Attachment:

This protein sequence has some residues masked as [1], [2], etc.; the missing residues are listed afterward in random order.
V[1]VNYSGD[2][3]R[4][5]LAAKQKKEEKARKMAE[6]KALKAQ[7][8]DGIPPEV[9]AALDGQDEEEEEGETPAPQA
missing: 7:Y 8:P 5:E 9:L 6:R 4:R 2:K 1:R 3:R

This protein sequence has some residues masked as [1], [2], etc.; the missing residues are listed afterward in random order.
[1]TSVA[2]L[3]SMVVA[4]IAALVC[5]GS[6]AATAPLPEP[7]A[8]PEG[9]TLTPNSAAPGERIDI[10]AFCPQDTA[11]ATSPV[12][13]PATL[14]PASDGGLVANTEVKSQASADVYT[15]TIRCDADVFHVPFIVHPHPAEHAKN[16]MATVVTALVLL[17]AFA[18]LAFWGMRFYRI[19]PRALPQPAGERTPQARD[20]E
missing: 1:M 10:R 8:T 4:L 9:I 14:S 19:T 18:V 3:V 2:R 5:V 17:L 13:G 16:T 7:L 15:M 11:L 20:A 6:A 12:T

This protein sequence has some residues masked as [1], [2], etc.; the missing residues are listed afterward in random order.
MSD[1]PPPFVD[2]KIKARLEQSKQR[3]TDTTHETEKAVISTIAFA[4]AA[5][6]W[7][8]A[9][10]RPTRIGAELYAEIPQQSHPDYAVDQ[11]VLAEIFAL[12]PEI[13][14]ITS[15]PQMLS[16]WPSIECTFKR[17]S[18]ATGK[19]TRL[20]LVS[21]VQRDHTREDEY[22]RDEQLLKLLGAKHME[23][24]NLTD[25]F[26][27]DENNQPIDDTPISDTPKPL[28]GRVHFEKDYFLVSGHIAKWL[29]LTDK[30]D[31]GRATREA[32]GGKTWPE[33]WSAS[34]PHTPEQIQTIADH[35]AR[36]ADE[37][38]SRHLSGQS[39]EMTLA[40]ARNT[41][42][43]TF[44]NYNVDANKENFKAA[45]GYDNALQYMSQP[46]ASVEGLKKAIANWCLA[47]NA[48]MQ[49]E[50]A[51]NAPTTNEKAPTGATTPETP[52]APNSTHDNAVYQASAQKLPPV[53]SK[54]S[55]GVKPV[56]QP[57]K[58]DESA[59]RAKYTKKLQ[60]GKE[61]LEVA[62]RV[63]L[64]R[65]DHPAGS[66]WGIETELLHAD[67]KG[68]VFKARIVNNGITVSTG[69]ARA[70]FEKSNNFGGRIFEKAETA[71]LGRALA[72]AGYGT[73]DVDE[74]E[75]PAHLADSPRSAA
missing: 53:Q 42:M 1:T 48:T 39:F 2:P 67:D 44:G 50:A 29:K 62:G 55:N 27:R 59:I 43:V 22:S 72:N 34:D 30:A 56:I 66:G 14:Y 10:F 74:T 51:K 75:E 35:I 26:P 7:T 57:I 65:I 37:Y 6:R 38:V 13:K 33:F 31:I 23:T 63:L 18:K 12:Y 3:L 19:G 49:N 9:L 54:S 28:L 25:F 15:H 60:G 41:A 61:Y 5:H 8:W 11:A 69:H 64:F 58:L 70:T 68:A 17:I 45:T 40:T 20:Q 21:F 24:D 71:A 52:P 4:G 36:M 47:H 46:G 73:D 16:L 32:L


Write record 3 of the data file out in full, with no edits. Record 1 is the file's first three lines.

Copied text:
This protein sequence has some residues masked as [1], [2], etc.; the missing residues are listed afterward in random order.
MSD[1]PPPFVD[2]KIKARLEQSKQR[3]TDTTHETEKAVISTIAFA[4]AA[5][6]W[7][8]A[9][10]RPTRIGAELYAEIPQQSHPDYAVDQ[11]VLAEIFAL[12]PEI[13][14]ITS[15]PQMLS[16]WPSIECTFKR[17]S[18]ATGK[19]TRL[20]LVS[21]VQRDHTREDEY[22]RDEQLLKLLGAKHME[23][24]NLTD[25]F[26][27]DENNQPIDDTPISDTPKPL[28]GRVHFEKDYFLVSGHIAKWL[29]LTDK[30]D[31]GRATREA[32]GGKTWPE[33]WSAS[34]PHTPEQIQTIADH[35]AR[36]ADE[37][38]SRHLSGQS[39]EMTLA[40]ARNT[41][42][43]TF[44]NYNVDANKENFKAA[45]GYDNALQYMSQP[46]ASVEGLKKAIANWCLA[47]NA[48]MQ[49]E[50]A[51]NAPTTNEKAPTGATTPETP[52]APNSTHDNAVYQASAQKLPPV[53]SK[54]S[55]GVKPV[56]QP[57]K[58]DESA[59]RAKYTKKLQ[60]GKE[61]LEVA[62]RV[63]L[64]R[65]DHPAGS[66]WGIETELLHAD[67]KG[68]VFKARIVNNGITVSTG[69]ARA[70]FEKSNNFGGRIFEKAETA[71]LGRALA[72]AGYGT[73]DVDE[74]E[75]PAHLADSPRSAA
missing: 53:Q 42:M 1:T 48:T 39:F 2:P 67:D 44:G 50:A 29:K 62:G 55:N 27:R 59:I 43:V 22:S 72:N 34:D 30:A 56:I 66:G 14:Y 10:F 74:T 51:K 75:E 35:I 26:P 7:T 57:I 65:I 37:Y 6:R 38:V 13:K 33:F 31:I 23:T 63:L 18:K 12:Y 3:L 19:G 49:N 9:L 54:S 28:L 25:F 15:H 60:G 41:A 61:Y 5:H 8:W 11:A 69:H 64:F 58:L 70:T 68:A 17:I 45:T 40:T 20:Q 21:F 24:D 71:A 52:P 4:G 36:M 47:H 46:G 73:D 16:L 32:L